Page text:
2.The second biggest complaint is the lack of shelf space for toiletries bags in bathrooms. Everyone has such a bag. Please supply a decent sized shelf near the basin to put them on. And don't fill shelf space with hotel toiletries either. They can go anywhere.
3.The fancier the room, the more the furniture, it seems. Get rid of all that unnecessary stuff. If I am staying 1 or 2 nights I do not need a full lounge suite and a chest of drawers. Just give me enough room to fit the suitcases!
4.I don't want cushions or other silly decorations taking up room. What is the purpose of a 40 cm strip of material at the end of the bed?
5.I'm not the only person who complains about the sheets being
tucked in. Seinfeld and Danny Bhoy, Live at the Apollo, Series 1, Episode 6 also had something to say on the subject. Why do they do it? You have to untuck them before you can fit into the bed and it messes up the arrangement of sheets. Often the beds are rigid and very hard to untuck too. It must be hard for the housemaids to do that in the first place.
6.Many hotels have become lazy with dunas and I understand why because getting them in and out of covers is hell. They are using them like blankets with a sheet under and over. But who needs a duna in the middle of Summer? They need to have season appropriate bedding. We have sweltered through summer in Europe, USA and New Zealand with bedroom windows that don't open, no airconditioning and the only cover a duna.
7.Do not fill the fridge with drinks, chocolates and other inordinately expensive snacks. We do not want them but we do need room for our own stuff.
8.If no parking is supplied by the hotel, give us a sheet with information about parking printed clearly and simply in the appropriate languages. Don't wave a hand and say there is parking just around the corner. We have never been here before and we don't know what bloody corner you are talking about.

28-7-2017: I'm repeating myself here (see Myers, Memories and Upgrades below) but it is an ongoing problem getting worse. When you go to Myers or David Jones or Harris Scarfe at Marion or in the city to buy clothes, it is a nightmare. The clothing departments are divided up into dozens of small brand name areas blocked in by racks and fake walls such that it is confusing and irritating trying to find items of clothing. I DO NOT CARE who makes the product. Why is the 'designer' the be all and end all in retail these days? 'Designing' a shirt or dress is not very hard. It's the clever ladies actually doing the work and physically creating the product in some crappy little factory in China or Vietnam who deserve the credit.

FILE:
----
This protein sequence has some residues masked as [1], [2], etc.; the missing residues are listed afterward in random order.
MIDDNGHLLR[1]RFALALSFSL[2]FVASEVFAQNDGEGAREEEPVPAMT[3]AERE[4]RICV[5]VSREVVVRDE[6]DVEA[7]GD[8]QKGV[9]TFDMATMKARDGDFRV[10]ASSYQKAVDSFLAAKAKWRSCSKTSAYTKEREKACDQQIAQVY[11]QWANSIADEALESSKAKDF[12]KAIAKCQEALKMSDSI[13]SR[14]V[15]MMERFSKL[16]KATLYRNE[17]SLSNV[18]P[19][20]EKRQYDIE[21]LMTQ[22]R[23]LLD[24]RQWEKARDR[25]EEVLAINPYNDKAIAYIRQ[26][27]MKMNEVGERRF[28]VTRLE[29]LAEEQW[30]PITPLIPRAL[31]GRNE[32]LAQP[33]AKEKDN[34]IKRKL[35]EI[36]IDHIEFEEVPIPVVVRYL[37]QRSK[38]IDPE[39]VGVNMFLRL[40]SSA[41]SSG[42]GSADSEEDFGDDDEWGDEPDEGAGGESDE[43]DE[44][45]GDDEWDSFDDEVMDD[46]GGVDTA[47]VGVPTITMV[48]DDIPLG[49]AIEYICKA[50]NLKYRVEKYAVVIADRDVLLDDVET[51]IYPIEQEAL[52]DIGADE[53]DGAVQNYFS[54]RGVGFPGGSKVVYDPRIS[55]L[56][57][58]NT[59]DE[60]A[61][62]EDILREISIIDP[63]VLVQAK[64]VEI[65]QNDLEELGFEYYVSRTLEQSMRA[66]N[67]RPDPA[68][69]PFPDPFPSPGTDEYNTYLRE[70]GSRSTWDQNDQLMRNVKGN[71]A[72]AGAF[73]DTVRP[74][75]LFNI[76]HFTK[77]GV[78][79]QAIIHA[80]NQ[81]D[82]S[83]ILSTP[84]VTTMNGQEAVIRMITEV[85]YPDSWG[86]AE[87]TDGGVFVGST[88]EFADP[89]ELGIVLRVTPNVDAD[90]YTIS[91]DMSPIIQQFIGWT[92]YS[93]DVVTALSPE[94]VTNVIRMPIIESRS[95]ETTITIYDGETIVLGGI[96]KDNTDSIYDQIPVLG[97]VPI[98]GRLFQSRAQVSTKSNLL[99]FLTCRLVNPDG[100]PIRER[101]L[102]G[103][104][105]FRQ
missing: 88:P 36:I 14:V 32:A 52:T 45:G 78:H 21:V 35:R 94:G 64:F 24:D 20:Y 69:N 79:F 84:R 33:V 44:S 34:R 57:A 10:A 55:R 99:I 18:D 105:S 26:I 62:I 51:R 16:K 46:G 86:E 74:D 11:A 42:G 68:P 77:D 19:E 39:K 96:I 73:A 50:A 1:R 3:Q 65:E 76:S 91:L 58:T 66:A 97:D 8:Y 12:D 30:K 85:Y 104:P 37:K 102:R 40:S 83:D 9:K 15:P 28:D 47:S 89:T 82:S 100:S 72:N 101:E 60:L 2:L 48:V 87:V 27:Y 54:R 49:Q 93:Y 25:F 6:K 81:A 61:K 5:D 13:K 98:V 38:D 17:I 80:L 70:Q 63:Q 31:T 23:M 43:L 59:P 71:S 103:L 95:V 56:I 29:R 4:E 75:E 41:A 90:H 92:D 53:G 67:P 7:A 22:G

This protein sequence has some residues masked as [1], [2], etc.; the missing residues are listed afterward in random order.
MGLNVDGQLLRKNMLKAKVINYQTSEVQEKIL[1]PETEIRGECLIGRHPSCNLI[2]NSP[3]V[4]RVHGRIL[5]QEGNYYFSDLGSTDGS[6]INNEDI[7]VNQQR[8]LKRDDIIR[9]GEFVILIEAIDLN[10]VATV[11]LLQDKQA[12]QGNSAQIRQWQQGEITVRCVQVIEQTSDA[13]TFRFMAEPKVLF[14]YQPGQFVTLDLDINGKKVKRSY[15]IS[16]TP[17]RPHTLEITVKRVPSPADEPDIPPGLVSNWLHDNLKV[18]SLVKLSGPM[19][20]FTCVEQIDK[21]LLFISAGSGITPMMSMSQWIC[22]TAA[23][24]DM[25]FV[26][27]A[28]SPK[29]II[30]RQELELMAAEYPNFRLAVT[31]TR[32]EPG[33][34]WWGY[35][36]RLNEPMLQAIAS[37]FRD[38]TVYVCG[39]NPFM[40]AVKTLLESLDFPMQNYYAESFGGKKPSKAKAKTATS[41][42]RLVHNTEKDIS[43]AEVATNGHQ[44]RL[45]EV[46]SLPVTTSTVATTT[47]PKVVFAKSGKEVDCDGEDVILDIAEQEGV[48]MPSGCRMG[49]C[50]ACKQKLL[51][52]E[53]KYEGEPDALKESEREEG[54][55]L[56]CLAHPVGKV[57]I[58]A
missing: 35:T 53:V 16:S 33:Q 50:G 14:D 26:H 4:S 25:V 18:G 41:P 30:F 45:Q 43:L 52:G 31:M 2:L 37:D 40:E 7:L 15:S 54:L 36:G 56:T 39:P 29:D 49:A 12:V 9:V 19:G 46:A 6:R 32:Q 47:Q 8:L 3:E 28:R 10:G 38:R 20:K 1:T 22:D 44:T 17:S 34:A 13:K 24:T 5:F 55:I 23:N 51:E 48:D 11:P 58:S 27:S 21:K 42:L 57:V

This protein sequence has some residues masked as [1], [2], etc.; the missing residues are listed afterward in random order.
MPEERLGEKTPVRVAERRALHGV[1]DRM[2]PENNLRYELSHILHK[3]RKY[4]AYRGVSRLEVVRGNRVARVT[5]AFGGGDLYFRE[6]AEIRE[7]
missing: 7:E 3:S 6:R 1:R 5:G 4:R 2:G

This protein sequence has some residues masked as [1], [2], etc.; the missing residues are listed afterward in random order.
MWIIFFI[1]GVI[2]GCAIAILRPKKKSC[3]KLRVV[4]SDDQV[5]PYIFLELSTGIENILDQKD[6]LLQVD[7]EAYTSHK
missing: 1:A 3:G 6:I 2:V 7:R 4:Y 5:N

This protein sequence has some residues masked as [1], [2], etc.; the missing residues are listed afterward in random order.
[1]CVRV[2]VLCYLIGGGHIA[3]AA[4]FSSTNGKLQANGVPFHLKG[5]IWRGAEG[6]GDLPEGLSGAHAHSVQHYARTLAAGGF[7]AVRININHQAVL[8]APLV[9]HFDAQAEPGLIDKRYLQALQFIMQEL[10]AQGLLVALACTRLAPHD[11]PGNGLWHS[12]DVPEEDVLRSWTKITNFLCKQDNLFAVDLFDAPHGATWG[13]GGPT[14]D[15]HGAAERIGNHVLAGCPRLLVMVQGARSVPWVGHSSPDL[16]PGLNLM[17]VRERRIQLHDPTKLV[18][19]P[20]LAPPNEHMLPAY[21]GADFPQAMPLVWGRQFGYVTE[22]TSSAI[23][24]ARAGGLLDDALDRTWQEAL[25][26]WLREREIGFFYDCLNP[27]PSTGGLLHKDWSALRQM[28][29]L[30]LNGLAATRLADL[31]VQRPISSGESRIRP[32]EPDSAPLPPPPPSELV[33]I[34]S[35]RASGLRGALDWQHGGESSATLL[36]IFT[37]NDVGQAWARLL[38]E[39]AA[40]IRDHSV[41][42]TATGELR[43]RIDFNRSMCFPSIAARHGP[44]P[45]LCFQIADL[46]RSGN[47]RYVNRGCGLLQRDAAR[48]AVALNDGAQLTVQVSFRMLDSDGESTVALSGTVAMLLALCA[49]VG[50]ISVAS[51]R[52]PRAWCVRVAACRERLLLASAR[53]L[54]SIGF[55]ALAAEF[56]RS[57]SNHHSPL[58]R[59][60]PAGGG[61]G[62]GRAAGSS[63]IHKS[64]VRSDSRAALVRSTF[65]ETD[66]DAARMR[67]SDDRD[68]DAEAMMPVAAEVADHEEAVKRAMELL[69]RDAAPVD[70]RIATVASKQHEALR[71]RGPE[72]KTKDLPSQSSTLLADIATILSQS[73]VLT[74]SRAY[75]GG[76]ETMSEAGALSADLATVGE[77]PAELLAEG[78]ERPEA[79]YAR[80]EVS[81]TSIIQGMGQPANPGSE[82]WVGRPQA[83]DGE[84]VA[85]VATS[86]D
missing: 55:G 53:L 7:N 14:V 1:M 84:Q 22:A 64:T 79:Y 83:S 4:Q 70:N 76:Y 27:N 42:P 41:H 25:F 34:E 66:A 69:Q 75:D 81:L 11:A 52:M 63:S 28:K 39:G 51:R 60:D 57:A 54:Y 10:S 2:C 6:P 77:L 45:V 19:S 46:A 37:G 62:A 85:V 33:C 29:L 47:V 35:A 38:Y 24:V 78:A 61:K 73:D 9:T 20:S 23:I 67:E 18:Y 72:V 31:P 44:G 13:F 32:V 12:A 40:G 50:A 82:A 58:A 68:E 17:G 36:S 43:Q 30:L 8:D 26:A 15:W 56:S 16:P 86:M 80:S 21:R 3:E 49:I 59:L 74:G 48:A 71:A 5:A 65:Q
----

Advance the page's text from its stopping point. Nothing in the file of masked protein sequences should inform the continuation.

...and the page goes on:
Open up the shop floors so that customers can get an overall view of what is there. Put all the tops or skirts or jackets together - sort by article of clothing not by designer.
Even better, retailers, talk to designers and get them to stick to a standard sizing code so that sizes do not vary between brands.
I have always loved the department stores as they were a part of my growing up, but you've lost me and, I suspect, most of your older customer base. Why would you alienate a demographic which is currently said to be the most wealthy and is more likely to shop in stores than young people who may prefer to buy online?
The advantage shops have over buying online is that the clothes and other products are actually there to see and touch and try on. Why make that so hard that customers actually prefer to shop online?

12-9-2016: Ventured into Myers second floor clothes again. The larger sizes department is a packed and chaotic jumble of expensive larger size designer brands including Maggie T and Taking Shape among others, mixed up with petites, smaller sizes and maternity garments. I can't understand why the sizes are mixed but presume that because Regatta makes Regatta Woman and regular sizes, they've put all the Regatta up there, for example. It's a mess. I thought I'd check out the women's floor below, but it was even worse. True to their promise, it is all designer brands, many ridiculously expensive. Each company has its small area and there are dozens of them all over the floor, each containing a mixture of garments-tops, jackets, dresses etc. I was at a complete loss as to where to look. Can't stand the place and spoke to 2 other ladies about my age who felt exactly the same. We were queued up outside the ladies toilet on the ladies clothing floor just before midday when all the toilets were closed for cleaning again! That's when you clean the ladies toilets, of course, and have a male cleaner to do it! It's the 3rd time this has happened recently, and I don't go to town very often. Surely they can clean those toilets, which must be the most used, early in the morning and then just check them out later without closing them. They've lost me. I have a $20 voucher I have been trying to spend for months and can't find anything to buy. This mad devotion to brand names has ruined shopping.